The National Association for the Advancement of Orthotics and Prosthetics (NAAOP) released a webcast during which NAAOP General Counsel Peter Thomas, JD, provides an update on S. 829, the Medicare Orthotics and Prosthetics Improvement Act of 2015, and discusses proposed regulations on Medicare Appeals. A summary follows:
S. 829 Follow-up: The Medicare Orthotics and Prosthetics Improvement Act (S. 829) continues to gain cosponsors in the Senate, thanks to the efforts of O&P practitioners and patients across the nation who have been contacting their senators and asking them for support. NAAOP members have done their part in reaching out to key Senate offices seeking additional support for this important legislation. The bill would recognize the clinical notes of the O&P practitioner as part of the patient’s medical record, separate durable medical equipment (DME) from O&P, and accomplish a number of other O&P policy improvements. If you have not yet contacted your senators, NAAOP asks you to do so now. Visit www.naaop.org and click on the Legislative Action Center. The July webcast provides detailed instructions to assist in accomplishing this important task.
NAAOP is also asking you to go the extra mile and invite your members of Congress and senators to visit your clinic during this political season. All members of Congress and one-third of the Senate are up for reelection in this election cycle and all of them are actively looking for ways to meet constituents, align themselves with attractive human interest stories, appeal to voters, and gain unpaid media attention. There is no better way to do this than to visit an O&P clinic, tour the facility, and meet patients whose lives have been touched by O&P care. There is no better time to help develop O&P champions through this one-on-one advocacy.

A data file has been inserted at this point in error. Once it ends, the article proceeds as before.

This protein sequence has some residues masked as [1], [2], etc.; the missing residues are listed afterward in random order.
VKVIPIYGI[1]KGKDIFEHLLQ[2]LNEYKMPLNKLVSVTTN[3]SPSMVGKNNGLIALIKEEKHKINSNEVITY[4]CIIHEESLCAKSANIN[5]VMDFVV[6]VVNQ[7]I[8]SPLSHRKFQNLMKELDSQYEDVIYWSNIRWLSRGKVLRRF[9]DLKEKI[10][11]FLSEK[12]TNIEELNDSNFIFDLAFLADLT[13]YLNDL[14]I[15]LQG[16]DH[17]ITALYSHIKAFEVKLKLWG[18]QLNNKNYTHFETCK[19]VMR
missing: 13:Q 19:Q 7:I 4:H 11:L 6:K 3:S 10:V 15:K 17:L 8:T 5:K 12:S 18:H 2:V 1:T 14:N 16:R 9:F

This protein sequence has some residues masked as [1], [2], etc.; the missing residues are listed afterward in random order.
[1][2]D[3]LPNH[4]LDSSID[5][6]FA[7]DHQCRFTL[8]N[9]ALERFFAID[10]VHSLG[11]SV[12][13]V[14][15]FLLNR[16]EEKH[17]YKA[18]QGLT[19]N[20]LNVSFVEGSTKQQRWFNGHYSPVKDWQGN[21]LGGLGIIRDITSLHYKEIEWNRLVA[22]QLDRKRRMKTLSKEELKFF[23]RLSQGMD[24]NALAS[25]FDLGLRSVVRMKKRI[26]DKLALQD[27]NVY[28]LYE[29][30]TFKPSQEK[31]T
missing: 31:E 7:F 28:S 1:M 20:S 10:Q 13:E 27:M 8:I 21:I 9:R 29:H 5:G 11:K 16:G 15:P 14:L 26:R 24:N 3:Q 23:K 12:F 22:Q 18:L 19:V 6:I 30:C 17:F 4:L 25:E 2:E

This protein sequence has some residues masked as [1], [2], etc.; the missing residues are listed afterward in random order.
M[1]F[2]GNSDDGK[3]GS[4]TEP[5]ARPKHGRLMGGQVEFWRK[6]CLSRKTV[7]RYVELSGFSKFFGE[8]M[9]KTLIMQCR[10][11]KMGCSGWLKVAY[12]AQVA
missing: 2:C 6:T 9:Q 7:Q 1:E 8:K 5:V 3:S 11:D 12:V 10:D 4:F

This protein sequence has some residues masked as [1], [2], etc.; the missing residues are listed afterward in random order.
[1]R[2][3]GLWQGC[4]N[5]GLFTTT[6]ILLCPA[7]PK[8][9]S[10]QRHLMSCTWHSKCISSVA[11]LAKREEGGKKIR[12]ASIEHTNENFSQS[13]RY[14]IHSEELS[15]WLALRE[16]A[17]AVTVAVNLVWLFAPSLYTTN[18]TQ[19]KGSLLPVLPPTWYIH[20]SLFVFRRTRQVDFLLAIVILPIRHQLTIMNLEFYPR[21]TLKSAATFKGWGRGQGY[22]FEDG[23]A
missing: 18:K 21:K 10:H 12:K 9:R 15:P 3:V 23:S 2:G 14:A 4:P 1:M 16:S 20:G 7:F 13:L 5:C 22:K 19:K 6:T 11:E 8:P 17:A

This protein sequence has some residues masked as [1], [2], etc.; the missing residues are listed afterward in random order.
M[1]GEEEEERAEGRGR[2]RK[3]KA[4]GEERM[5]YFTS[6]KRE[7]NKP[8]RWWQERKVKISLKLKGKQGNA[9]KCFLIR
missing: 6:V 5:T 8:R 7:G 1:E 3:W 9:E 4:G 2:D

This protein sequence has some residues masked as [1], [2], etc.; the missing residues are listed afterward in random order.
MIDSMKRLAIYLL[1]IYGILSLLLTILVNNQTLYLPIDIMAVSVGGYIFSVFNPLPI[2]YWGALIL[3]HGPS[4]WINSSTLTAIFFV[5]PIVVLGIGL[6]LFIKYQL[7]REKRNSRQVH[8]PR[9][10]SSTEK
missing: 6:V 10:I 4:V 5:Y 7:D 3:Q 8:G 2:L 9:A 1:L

Proposed Regulations Issued for Medicare Administrative Law Judge (ALJ) Appeals: In early July, the Office of Medicare Hearings and Appeals (OMHA) issued proposed regulations that will make significant changes to the Medicare administrative appeals process. Most of these changes are detrimental to providers but some are more positive. The regulations were presumably issued to try to address the deepening appeals crisis. There are over 750,000 appeals pending at OMHA and the agency has capacity to resolve only 77,000 cases each year. This means a ten-year backlog of cases, and the denials and related appeals keep entering the system faster than they can be resolved. The average time for an ALJ appeal to be decided is reported by OMHA as 832 days, despite the statutory requirement that such decisions occur within 90 days. In short, the situation is unsustainable.
NAAOP is working with the O&P Alliance to file comments on these proposed regulations by the August 29 deadline. NAAOP is opposed to the proposal to make the 90-day deadline for ALJ decisions permissive rather than mandatory, as the statute requires. NAAOP also opposes granting authority to the Medicare Appeals Council to pick and choose which cases will have precedential value, meaning if one case is denied by the Council, similar cases in the appeals backlog may also be denied. Finally, NAAOP supports other provisions in the proposed rule that would make it easier for providers to get a fair hearing and not be overwhelmed by Medicare contractors in the course of the ALJ hearing itself. In short, NAAOP will seek to protect the interests of O&P providers and the patients they serve in the context of this proposed regulation.